Tropical Storm Elsa remained on a path for Florida Sunday after slamming the Caribbean and leaving three people dead and tens of thousands under evacuation orders, forecasters and officials said.
The National Hurricane Center said the storm, a downgraded version of the first hurricane of the Atlantic's 2021 season, could hit the west coast of the state Tuesday or Wednesday as it slowed down slightly in the Caribbean.
As of Sunday afternoon, Elsa was approaching eastern Cuba with 60 mph winds while moving to the northwest at 14 mph, forecasters said.
Roughly 70,000 people fled the country's southern region for relatives' homes, government shelters and caves that had been prepared for the emergency.
The storm was expected to weaken, then strengthen slightly after passing over Cuba and the Florida Straits on Monday, the National Hurricane Center said. Elsa was expected to hit the Florida Keys Tuesday.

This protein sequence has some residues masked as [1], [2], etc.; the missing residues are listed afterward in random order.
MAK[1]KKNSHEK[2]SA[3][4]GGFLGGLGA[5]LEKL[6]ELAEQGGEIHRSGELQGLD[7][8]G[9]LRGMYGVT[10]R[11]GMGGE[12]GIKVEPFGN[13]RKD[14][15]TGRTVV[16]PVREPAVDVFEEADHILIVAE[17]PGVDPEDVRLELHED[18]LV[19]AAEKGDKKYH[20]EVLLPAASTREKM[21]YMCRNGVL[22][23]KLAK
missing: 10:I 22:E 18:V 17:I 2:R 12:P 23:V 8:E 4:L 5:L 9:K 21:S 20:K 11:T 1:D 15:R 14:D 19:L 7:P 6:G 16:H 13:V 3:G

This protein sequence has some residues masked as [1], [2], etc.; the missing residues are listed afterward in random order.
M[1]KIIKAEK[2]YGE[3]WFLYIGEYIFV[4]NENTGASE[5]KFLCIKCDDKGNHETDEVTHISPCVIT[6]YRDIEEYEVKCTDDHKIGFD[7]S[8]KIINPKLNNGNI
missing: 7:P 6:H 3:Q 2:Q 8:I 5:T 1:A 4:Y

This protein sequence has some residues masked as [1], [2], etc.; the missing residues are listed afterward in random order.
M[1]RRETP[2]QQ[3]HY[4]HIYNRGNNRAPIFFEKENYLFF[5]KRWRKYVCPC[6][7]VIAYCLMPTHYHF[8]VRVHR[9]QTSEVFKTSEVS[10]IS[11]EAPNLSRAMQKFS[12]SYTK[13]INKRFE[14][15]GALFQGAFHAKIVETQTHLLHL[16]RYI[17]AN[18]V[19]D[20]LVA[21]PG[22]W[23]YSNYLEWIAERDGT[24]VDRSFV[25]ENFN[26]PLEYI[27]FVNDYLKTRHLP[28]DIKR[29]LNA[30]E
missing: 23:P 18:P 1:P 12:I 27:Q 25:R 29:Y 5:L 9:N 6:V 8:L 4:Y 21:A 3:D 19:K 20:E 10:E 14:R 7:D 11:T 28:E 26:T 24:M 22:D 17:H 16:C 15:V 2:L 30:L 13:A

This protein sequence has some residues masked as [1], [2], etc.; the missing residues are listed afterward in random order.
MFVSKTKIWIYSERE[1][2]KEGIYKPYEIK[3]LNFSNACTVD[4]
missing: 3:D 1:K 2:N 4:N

On Saturday, Florida Gov. Ron DeSantis declared a state of emergency for 15 counties, including Miami-Dade, where part of a high-rise condominium tower collapsed nearly two weeks ago. Officials accelerated demolition plans for the section of the tower that's still standing amid fears that the storm could compromise a search and rescue effort.
"As soon as the preparation is ready, the site is secure and the team is ready to go, we will begin the demolition,” Miami-Dade County Mayor Daniella Levine Cava said Sunday.
One death was reported in St. Lucia, according to the Caribbean Disaster Emergency Management Agency. In the Dominican Republic, a 15-year-old boy and a 75-year-old woman died Saturday after walls collapsed on them in separate incidents, according to a statement from the Emergency Operations Center.
Widespread structural damage was reported in Barbados.
"This is a hurricane that has hit us for the first time in 66 years," Prime Minister Mia Mottley said Saturday. “There is no doubt this is urgent.”